Solomon Burke Completes an 'Impossible' Musical Mission


Sign in to view read count
Mission accomplished: Solomon Burke's new album, Nothing's Impossible, was produced by Memphis studio ace Willie Mitchell.

Solomon Burke and Willie Mitchell were friends for years without ever laying eyes on each other.

The King of Rock & Soul and the revered Memphis producer who made R&B stars out of Ann Peebles, Syl Johnson and, most famously, Al Green, spoke frequently over the years. But it wasn't until Burke finally visited Mitchell in 2008 that these longtime pillars of soul music would collaborate.

“I had just finished a job in Mississippi, and I called and told his son that I was driving to Memphis to meet his dad," says Burke, 70, whose latest album, Nothing's Impossible, would be one of Mitchell's last projects. The producer died Jan. 5 at 81.

“I had been talking to him on the phone for 35 years and never met him," Burke says. “We had laughed, told jokes, and always promised that we were going to get together.

“Before that evening was over, we were in the studio. He was like, 'You're not going to leave here until you sing something.' “

Soul pioneer Burke, whose voice is a powerful mix of gospel fervor, R&B silkiness and country twang, is best known for such early '60s hits as Cry to Me, Just Out of Reach (of My Two Empty Arms), You're Good for Me and If You Need Me. A flamboyant performer who favors props that include a crown, cape and throne, he's also a preacher and mortician, with an outsize personality to match his mountainous frame.

“He and Pops sat down at the piano, and the magic just started happening instantly," says Lawrence “Boo" Mitchell, who with his brother Archie has run day-to-day operations at his dad's storied Royal Studios for a decade. “The musicians were just blown away. Then (Willie) started writing songs (for the album), and I hadn't seen him with that much fire in a long time."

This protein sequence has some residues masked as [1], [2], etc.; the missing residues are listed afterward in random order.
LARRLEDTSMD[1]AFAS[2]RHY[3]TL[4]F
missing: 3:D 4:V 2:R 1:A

Burke recalls Willie calling him in Los Angeles and telling him, “ 'I got a hit for you called Nothing's Impossible. How long is it going to take you to get back to Memphis?' I said three or four days, and he said, 'You better hurry up.' I didn't realize what those words meant until I watched (his) casket go down the aisle."

The album's 12 tracks were completed over 10 days in January 2009. Burke says Willie often kept him in the studio until the wee hours.

“It would be 2:30 in the morning and he was like, 'So what? I'm here and we'll stay until 4 if we have to. I'm 81, how old are you?' He was amazing," says Burke.

The pair shared a “big brother-little brother" relationship, says Lawrence. “Pop had him singing stuff he didn't know he could do. It made the hair stand up on the back of your neck."

But even Willie was stunned when Burke wrote and sang the mesmerizing ballad Dreams on the spot at the piano.

“When it was over, everything was quiet, and Pop said, 'Oh, my God, I'm scared to ask him to do that again. That's a wrap.'"

Continue Reading...

This story appears courtesy of All About Jazz Publicity.
Copyright © 2020. All rights reserved.

For interview requests or more information contact .

Post a comment


Jazz News

All About Jazz needs your support

All About Jazz & Jazz Near You were built to promote jazz music: both recorded and live events. We rely primarily on venues, festivals and musicians to promote their events through our platform. With club closures, shelter in place and an uncertain future, we've pivoted our platform to collect, promote and broadcast livestream concerts to support our jazz musician friends. This is a significant but neccesary effort that will help musicians now, and in the future. You can help offset the cost of this essential undertaking by making a donation today. In return, we'll deliver an ad-free experience (which includes hiding the bottom right video ad). Thank you.

Get more of a good thing

Our weekly newsletter highlights our top stories and includes your local jazz events calendar.